Despite Tesla claiming that the Tesla Powerwall cost would drop by half in the next three years, we’ve seen the price of the Powerwall increase twice to its current price, $12,000, since that announcement in September 2020. Luckily, there are battery incentives available in some areas to help lower the cost of installation. 

    Not only can you take advantage of the 26% federal tax credit, some states and utilities offer additional rebates and incentives, as well. In some cases, rebates like California’s SGIP incentive and Green Mountain Power’s Bring Your Own Device Program in Vermont, can cover almost 90% of the total cost of installing a Powerwall. 

    You can order a Powerwall directly from Tesla’s website, or from a certified Tesla installer.

    Find out what local solar incentives you qualify for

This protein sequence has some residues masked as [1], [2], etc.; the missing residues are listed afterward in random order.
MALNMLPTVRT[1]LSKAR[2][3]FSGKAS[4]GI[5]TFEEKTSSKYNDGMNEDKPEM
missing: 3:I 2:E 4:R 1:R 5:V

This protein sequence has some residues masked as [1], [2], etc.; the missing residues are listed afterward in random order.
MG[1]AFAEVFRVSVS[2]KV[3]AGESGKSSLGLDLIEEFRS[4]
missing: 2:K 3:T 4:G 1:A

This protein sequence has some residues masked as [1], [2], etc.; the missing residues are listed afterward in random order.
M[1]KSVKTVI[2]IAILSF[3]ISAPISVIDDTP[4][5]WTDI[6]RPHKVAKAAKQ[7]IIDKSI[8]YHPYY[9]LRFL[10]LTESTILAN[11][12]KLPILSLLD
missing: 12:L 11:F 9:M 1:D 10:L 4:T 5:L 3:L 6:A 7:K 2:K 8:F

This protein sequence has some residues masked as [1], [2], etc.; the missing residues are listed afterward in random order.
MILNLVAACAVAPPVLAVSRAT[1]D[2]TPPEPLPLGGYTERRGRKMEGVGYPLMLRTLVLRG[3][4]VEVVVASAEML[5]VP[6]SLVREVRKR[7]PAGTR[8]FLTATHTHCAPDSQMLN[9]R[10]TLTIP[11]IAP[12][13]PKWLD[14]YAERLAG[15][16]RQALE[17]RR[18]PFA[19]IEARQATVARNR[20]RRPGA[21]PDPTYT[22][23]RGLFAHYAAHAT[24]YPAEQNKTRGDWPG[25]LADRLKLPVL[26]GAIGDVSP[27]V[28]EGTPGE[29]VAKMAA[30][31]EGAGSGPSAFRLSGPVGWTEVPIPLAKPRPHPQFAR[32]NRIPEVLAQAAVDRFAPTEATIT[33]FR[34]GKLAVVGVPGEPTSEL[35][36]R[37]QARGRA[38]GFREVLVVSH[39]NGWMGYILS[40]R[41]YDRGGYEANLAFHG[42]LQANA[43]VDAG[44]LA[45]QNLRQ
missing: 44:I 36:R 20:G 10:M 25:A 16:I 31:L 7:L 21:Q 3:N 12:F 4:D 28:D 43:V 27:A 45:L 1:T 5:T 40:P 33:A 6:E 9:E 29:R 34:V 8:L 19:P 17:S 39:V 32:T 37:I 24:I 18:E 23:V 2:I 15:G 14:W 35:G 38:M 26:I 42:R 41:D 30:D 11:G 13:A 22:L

How long does it take to get a Tesla Powerwall?

    Tesla Powerwalls have a substantial wait time because the demand for them is so high and their production simply can’t keep up. Some people have reported that they have to wait a full year before receiving the Powerwall they ordered. 

    The spike in Powerwall demand is mostly related to the increase in widespread power outages, like the ones that have recently occurred in California and Texas

    In fact, the demand for Powerwalls is so high that Tesla no longer sells the batteries on their own. In order to get a Tesla Powerwall, you must also get a Tesla solar panel system installed. This could change in the future if demand falls or production ramps up, but for now, Powerwalls must be paired with new solar panel installations.